In the days before D-Day in WWII, Winston Churchill (Brian Cox) is doing just about everything he can to convince the Allied forces that they need to change their plans. With only 96 hours until the proposed operation, Churchill is ignored, ridiculed, and swept aside. Fearful that this operation will end in the same way as one he led in Gallipoli in 1915, Churchill must try to come to terms with his demons, find faith in his fellow commanders, and bring hope to the people.
It seems as if director Jonathan Teplitzky and writer Alex von Tunzelmann’s Churchill goes against much of what many may think of the famous leader. A well spoken leader who helped lead the world to victory over Hitler is not exactly the portrayal you’ll find here. Instead, Churchill is treated like a rambling old man, out of touch with the way the war is going and leading through fear of repeating the mistakes of his past. He’s ignored and ridiculed, left to feel insulted at every turn as nobody will listen to him. In the end, he’s wrong though, so it’s hard to feel like any of his disgust and disgrace really meant anything.
It’s also hard to get behind a film where an incredible amount of time (nearly 80 minutes of it’s 105 minute running time) is simply people shouting at each other. Churchill shouts at Dwight Eisenhower (John Slattery). He shouts at Bernard Montgomery (Julian Wadham). He’ll even shout at his wife Clementine (Miranda Richardson), his new secretary Helen (Ella Purnell) and his good friend Jan Smuts (Richard Durden). The only person he doesn’t shout at is King George VI (James Purefoy). And every person he shouts at, will shout back. The performances are well done, but start to feel one note when everybody is just always yelling.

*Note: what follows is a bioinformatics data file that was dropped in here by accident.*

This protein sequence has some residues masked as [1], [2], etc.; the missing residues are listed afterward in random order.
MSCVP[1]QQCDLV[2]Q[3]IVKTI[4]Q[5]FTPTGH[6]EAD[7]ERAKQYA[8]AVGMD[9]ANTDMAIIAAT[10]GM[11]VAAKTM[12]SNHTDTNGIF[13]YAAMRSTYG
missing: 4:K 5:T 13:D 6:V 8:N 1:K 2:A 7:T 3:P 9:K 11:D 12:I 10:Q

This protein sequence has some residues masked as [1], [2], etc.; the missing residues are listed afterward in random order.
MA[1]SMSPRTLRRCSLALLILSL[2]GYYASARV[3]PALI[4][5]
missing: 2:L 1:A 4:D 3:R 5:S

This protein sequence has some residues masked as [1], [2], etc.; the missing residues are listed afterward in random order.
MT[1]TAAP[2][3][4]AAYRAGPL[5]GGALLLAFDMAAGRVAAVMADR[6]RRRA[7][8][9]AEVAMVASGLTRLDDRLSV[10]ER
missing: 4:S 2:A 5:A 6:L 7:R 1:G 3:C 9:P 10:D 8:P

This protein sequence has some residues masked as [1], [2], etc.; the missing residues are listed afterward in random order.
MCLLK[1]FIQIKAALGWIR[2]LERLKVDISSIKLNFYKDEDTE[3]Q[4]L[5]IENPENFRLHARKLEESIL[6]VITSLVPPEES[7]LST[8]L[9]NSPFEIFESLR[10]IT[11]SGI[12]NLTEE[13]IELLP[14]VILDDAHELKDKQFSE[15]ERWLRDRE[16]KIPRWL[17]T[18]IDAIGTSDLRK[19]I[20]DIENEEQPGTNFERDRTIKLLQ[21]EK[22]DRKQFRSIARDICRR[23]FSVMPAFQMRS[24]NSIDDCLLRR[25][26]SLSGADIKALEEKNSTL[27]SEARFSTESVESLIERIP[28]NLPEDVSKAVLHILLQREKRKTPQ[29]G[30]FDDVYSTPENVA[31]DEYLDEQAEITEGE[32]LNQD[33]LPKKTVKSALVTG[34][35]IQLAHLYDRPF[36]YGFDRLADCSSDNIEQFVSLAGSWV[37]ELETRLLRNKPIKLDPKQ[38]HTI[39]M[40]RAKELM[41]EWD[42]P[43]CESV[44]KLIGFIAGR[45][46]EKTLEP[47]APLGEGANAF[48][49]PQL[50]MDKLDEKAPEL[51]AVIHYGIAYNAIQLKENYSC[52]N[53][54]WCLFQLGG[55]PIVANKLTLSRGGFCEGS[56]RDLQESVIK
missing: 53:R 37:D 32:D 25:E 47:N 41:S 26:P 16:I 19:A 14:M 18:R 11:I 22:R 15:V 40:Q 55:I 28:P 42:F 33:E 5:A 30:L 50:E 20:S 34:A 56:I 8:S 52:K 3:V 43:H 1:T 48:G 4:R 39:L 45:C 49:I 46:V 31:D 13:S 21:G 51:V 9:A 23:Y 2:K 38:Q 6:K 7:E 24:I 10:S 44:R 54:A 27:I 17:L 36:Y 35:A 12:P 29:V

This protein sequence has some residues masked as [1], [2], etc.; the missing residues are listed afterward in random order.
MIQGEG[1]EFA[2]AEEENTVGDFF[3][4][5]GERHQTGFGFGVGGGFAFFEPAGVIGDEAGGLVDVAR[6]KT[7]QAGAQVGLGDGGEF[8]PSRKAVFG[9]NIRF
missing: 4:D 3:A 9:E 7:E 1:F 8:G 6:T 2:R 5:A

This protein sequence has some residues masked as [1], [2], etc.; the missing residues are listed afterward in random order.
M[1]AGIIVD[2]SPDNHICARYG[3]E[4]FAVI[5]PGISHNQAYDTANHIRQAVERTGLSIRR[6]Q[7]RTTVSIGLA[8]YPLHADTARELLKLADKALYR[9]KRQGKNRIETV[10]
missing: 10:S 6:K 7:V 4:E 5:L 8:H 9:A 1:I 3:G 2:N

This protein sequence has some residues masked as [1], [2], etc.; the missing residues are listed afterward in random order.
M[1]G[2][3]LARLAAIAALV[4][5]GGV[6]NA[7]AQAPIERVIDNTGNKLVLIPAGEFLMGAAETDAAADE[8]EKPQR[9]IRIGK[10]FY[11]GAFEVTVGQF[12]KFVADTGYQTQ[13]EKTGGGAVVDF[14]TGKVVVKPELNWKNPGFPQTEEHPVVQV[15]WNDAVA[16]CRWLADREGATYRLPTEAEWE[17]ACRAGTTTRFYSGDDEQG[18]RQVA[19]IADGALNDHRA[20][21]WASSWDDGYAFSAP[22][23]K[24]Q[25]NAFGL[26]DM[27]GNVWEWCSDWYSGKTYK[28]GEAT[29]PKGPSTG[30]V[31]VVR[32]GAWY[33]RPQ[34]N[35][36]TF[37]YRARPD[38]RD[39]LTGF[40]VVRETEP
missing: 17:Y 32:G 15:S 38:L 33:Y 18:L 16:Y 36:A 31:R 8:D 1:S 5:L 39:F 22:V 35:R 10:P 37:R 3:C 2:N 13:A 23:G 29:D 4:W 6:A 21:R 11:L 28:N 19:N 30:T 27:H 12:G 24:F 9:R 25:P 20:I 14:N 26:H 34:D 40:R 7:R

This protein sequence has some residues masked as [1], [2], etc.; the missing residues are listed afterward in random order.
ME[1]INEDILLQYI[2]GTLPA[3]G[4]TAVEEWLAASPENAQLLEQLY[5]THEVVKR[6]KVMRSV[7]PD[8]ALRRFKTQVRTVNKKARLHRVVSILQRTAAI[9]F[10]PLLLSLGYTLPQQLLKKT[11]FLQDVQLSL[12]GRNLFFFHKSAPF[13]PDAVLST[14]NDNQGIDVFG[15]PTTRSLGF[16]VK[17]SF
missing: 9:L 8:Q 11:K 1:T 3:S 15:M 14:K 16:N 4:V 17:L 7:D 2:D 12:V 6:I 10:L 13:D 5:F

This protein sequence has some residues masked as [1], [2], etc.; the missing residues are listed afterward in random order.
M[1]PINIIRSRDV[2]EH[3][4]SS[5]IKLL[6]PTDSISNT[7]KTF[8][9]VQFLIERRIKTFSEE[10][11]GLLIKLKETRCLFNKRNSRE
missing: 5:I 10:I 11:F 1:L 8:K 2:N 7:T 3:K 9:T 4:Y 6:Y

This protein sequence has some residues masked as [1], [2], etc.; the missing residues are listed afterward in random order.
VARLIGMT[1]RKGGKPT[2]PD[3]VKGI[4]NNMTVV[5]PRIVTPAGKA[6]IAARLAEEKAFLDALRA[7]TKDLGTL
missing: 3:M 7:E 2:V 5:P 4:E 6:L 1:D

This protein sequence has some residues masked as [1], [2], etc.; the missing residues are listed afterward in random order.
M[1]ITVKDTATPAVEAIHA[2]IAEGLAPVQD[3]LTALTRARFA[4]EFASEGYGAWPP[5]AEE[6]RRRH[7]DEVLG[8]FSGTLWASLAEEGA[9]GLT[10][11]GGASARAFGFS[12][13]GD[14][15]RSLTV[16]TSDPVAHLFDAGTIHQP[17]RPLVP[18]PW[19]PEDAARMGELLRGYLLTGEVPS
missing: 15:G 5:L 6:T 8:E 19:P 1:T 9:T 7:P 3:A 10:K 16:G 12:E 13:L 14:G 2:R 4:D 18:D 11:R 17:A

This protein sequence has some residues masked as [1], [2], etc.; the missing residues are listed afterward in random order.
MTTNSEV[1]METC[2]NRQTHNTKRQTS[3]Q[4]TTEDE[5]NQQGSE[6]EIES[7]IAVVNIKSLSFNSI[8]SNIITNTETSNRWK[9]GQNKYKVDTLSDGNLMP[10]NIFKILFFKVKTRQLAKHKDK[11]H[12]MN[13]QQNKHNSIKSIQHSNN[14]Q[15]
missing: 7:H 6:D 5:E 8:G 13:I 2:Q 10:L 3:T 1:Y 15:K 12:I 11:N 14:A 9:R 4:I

Cox does get his moments to shine towards the end of the film when Churchill accepts the fact that he’s better off supporting the others, instead of fighting them. Here, his doubt and fears become more clear, while the performance of Cox finally shows off something more than grumbly shouts. It’s also the only time the film slows down to show some tiny moments. Before that, everything is huge and impactful, as if every moment of every day consisted of nothing more than major manoeuvres, planning, and elegant speeches. Churchill never takes a moment to look at the way life is affected by the war, unless someone happens to be yelling it.
It quickly becomes tedious and a little ridiculous. Everybody speaks in rousing speeches, taking even the smallest moment into a grand theatrical performance. This makes everything feel rather inauthentic, as it’s hard to believe that anybody could possibly carry on talking this way each and every day. It all becomes too much, and that’s even more apparent when the film actually does slow down in the final 20 minutes. If Churchill had carried that momentum and focus on more ranged performances, it might have been something spectacular.